I made jam this weekend. It’s not an unusual thing, my Facebook feed is filled with pictures of my preserving – jam, pickles, fruit in syrup. I love preserving, taking fresh, locally grown food at the height of it’s own season, peeling, mixing, bubbling, pickling, water-bathing it until it becomes rows of beautifully coloured glass jars on the shelf. There’s a rule that after the first taste of everything (because you have to taste it and make sure it’s as delicious as it looks and smells!), jars don’t get opened until January. Because in January, the height of harvest is a memory and the “fresh” fruit in the grocery store has travelled through many time zones since it was actually fresh.
This year was different. I don’t preserve as much these days because it’s time consuming and so are small children – of which I have two. And right now, we are in chaos. Crises. On two fronts.
It helps to remember that my girls are all happy, healthy, adjusted, well. ‘
But the crises is real. On two fronts – my parent are aging, both have been unwell, the future is uncertain. The woman who taught me the love of preserving, my mum, has a serious illness that isn’t getting better. My mum, who taught me the love of food, the value of local, the beauty of those coloured jars; who had all the neighbourhood kids sitting on our front porch pitting cherries with this odd but oddly fun contraption; whom we teased when she said to go get a jar of “stoned plums” for dessert – isn’t eating because that’s how sick she is.
They live far away- 2 planes and a car ride away. I don’t know if I should go and see them now, or wait – maybe things will get better, maybe they will get worse. Do they need me now, will they need me more, later? It’s been weeks of I’m flying out/I’m waiting and not knowing if either is the right choice.
And at the same time, we may be forced to move out of a house we love living in because of “circumstances beyond our control”. Our security is threatened- we don’t know where we could go on such short notice that keeps our eldest in the school she’s thriving in, with the friends she’s made and the families we really like. Not within our budgets, anyway. The thought of uprooting our little girls yet again is heartbreaking. But we don’t know yet, we live in the uncertainty, which is the worst place to live – you can’t make plans if you just don’t know what’s going to happen.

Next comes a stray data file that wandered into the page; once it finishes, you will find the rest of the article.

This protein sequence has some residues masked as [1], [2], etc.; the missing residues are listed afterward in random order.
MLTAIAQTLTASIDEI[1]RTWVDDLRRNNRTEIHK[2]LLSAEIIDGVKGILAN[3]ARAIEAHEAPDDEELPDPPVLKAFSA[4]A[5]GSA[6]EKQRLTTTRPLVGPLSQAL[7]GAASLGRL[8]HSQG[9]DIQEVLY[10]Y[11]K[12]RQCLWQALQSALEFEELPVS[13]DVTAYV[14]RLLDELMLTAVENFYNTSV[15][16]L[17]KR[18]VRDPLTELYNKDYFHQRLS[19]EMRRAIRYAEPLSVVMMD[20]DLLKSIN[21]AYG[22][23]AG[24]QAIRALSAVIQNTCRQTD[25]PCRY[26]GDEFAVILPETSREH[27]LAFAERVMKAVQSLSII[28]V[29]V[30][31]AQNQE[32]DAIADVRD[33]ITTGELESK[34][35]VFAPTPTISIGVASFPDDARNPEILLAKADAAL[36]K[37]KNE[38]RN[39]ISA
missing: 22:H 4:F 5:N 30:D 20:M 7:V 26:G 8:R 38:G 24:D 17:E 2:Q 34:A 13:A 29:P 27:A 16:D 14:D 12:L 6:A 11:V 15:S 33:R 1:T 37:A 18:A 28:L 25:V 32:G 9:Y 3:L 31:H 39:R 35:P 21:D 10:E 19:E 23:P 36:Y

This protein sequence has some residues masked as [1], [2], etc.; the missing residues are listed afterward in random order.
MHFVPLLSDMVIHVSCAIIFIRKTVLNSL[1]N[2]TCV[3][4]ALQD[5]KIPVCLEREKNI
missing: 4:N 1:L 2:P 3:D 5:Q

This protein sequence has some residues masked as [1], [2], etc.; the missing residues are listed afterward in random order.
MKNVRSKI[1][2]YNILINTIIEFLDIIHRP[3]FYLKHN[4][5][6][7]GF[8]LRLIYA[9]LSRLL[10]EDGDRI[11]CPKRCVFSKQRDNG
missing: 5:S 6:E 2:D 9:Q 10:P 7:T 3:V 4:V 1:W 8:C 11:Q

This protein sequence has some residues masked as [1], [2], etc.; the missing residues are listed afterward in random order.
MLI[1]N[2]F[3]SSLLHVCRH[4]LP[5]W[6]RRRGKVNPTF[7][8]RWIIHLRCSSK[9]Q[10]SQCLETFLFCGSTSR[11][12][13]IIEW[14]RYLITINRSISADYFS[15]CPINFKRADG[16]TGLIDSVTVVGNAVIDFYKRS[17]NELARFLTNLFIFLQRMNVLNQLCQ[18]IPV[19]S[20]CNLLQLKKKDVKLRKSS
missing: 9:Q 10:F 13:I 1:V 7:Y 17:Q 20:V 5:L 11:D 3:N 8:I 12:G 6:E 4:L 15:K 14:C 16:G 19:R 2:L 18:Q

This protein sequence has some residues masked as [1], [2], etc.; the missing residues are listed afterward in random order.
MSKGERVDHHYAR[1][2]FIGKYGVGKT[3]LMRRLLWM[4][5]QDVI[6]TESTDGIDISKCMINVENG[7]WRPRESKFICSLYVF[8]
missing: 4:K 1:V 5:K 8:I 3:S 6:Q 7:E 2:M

It’s the not knowing what to do next that is so damn hard.
I walked around Costco chanting “I am the eye of the hurricane” to myself, trying to channel some inner peace of the present moment, and it helped. At least in Costco (sorry to everyone whose toes may have inadvertently been run over).
So I made jam. Peaches enthusiastically picked by my happy, healthy girls – the littlest one mostly loved being able to climb the ladders. Blanch, peel, crush, simmer – the long boil, no added pectin. Mixed with maple syrup and rum. Becoming beautiful orange jars for the shelf – the only preserving I’ve done this year.
Like Jeremiah’s field. Symbols of trust in a future. Jeremiah is the gloomy prophet, the “Weeping Prophet”. Jerusalem is under siege from Babylon, and God tells Jeremiah to go and buy property there. Who in their right mind would buy property that is about to be conquered and taken by a powerful king? But God tells Jeremiah to do it, to trust that it will be there to live on that land.
Trust that no matter how chaotic and awful things feel now, there will be an ending that will be ok. “It will all be ok in the end, and if it’s not ok, it’s not the end”. I’m making jam, preserving the harvest, trusting that there will be the time when we open those jars of August gold and everything will be ok then. Not now, things aren’t ok now, but it won’t be like this forever.
My heart is breaking into so many pieces and no, jam won’t fix it, but in those jars is all my hope, prayers, trust that there will be a light in the darkness, if not now then soon.
So much to put into 6 little jars. But it’s what I can do now.
***update, August 2018. I wrote this post almost a year ago. I don’t know why I didn’t publish it more widely- too close to the heart, I guess.
In the year, my mum did indeed die. February 23rd, after bravely fighting the battle with all her incredible strength. But cancer, well it’s a tough foe.
And we did lose the house we loved. People we thought were friends were fighting their own demons, I guess, and got ugly on us. We got almost 2 years in that home and made some great friends both on the block and in the school.
But doors open up. Pieces are falling into place. New opportunities and adventures showed up and we said “yes”. So off we go.
The jam – it’s on the truck. We’ll eat it on toast, as a toast to the next grand chapter. If you stop by our new home, I’ll break into a jar for you.